Perhaps in keeping with his commitment to being pure and walking in the straight and narrow path, Mister Rogers had a tough time letting curse words fly. In fact, the farthest he’d ever go was saying “mercy” in response to something wild.

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He Initially Hated Television

Mister Rogers might have changed television forever, but he wasn’t a fan of it at first. “When I first saw children’s television, I thought it was perfectly horrible,” he told Pittsburgh Magazine. “And I thought there was some way of using this fabulous medium to be of nurture to those who would watch and listen.”

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He Cared About Slowing Down

For someone as quiet and casual as Mister Rogers, so much of what he saw in life was in the small details. The yellow light in the opening sequence of his show was no exception. It blended in perfectly with the scenery, but it also was a reminder to slow down and not rush.

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He Had Thoughts About Nuclear War

Even though Mister Rogers’ show was set in a provincial small-town-like setting, and made for young children to understand, the host wasn’t afraid to tackle big world issues, like nuclear weapons! “Little did I know we would be involved in a worldwide conflict now,” said Rogers to the Associated Press. And he talked about these tough topics for a genius reason.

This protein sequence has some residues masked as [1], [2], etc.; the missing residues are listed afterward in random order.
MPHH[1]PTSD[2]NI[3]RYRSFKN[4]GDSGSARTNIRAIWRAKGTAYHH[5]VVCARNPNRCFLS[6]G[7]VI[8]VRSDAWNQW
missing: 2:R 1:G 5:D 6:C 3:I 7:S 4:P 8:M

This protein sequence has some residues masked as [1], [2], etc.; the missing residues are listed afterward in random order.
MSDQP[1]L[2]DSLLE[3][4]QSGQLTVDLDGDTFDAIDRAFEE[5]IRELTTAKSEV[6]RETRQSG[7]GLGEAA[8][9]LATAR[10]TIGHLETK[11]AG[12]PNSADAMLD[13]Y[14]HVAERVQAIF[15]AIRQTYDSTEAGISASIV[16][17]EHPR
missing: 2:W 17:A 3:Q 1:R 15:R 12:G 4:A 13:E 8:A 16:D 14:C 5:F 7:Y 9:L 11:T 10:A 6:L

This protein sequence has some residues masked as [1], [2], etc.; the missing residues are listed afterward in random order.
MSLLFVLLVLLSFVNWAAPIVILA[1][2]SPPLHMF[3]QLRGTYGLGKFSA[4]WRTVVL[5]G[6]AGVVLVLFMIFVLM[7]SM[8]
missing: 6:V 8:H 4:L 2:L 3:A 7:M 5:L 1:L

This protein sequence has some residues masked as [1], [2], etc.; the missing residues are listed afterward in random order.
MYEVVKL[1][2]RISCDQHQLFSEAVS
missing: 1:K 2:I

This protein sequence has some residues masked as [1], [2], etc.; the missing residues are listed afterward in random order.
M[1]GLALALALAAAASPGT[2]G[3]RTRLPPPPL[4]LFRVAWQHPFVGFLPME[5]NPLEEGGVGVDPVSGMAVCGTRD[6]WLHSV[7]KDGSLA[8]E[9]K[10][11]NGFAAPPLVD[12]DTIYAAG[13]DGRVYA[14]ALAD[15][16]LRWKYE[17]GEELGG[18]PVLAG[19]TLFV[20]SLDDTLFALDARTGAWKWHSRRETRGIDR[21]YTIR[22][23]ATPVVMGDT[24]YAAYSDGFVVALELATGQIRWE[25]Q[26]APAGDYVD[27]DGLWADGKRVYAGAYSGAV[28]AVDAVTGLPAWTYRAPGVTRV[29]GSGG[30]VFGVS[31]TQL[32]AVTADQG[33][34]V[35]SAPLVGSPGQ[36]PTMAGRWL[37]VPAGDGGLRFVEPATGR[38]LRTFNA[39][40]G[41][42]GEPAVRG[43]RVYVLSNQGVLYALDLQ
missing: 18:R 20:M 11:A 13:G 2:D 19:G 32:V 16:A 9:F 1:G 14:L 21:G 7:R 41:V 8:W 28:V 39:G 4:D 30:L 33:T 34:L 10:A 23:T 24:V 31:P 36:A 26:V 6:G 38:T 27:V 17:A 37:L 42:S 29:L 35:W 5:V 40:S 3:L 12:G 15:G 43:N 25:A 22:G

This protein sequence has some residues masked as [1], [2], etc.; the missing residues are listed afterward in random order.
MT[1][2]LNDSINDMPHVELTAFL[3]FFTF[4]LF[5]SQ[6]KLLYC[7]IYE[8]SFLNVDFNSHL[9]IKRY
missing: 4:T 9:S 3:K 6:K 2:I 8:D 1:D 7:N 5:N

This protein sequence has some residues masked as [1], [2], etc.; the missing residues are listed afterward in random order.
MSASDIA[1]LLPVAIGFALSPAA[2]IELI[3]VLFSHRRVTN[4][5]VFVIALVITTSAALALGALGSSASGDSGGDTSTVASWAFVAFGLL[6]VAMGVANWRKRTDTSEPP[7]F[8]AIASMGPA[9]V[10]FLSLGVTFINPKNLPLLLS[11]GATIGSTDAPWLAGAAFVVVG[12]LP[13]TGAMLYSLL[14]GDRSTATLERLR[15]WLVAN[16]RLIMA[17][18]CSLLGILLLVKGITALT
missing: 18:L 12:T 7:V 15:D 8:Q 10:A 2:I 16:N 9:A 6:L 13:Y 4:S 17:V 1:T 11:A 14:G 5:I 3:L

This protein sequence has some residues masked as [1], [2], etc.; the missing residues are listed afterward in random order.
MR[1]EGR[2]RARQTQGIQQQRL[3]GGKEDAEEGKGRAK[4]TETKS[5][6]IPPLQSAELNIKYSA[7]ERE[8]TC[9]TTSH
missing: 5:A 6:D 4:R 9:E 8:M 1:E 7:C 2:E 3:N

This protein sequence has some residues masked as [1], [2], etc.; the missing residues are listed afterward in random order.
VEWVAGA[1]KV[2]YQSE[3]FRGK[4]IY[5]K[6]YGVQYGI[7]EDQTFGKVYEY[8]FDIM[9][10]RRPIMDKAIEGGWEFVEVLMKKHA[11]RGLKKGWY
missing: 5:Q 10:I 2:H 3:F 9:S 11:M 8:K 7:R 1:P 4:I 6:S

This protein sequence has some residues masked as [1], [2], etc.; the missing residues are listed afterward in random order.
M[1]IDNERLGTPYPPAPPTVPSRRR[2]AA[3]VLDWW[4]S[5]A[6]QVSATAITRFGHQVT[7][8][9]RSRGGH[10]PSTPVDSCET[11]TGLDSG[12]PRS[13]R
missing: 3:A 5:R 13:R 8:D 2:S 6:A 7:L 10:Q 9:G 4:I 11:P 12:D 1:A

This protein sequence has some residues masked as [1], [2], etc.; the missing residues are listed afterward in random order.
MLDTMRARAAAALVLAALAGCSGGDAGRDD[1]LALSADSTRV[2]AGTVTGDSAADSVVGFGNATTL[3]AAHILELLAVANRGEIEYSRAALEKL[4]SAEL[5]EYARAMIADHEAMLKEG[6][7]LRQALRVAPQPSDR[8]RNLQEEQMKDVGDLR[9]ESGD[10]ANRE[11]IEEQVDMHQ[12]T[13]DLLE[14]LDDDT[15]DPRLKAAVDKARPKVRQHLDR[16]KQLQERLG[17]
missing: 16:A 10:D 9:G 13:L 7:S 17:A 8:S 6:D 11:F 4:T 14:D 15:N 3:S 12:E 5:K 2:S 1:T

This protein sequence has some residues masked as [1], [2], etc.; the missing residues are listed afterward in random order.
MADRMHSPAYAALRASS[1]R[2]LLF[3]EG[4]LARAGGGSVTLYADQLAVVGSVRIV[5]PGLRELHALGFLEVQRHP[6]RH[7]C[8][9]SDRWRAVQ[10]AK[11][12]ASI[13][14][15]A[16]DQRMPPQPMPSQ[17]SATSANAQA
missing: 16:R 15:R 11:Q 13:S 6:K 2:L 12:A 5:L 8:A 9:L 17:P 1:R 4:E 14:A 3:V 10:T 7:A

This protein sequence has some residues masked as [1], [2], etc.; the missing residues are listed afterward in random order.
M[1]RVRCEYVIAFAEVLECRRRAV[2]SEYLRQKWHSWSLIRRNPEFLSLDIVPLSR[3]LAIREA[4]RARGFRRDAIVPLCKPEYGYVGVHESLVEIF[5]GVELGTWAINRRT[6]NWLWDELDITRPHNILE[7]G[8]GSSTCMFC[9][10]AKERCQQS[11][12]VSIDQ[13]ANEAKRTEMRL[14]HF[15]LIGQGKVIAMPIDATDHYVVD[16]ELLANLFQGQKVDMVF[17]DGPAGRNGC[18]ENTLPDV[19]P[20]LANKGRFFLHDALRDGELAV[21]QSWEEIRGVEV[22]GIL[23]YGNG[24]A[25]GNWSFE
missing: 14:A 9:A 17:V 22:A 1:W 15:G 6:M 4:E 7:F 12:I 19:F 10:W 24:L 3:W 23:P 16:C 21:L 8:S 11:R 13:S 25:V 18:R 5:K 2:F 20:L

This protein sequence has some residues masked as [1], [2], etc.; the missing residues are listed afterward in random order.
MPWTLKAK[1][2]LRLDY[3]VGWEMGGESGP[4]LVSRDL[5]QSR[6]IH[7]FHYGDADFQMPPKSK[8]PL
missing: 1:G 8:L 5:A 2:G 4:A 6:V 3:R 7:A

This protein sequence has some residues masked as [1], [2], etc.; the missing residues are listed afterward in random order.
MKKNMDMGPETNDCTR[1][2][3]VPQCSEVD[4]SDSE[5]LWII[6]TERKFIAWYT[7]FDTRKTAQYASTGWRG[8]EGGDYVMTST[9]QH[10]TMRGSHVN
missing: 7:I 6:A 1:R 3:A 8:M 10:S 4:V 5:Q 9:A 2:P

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He Has a Day In His Honor

To commemorate the icon and his special number, Mr. Rogers’ home state of Pennsylvania declared in 2019 that May 23, the 143rd day of the year, would officially be known as “143 Day.” The goal of the holiday was to encourage people to be kind to their neighbors.

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He Took Requests

Mister Rogers didn’t only reply to fans — he took their requests very seriously, and he strove to make things more accessible to all his viewers. Have you ever wondered why he made sure to say out loud when he was feeding his fish? It was because a blind viewer once contacted him to ask for that favor!

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He Was A Perfectionist

The style of his show might have been conversational, but Mister Rogers was a stickler for formal integrity. He never ad-libbed his lines, and wanted every sequence and monologue to be delivered perfectly, no matter how many takes it took!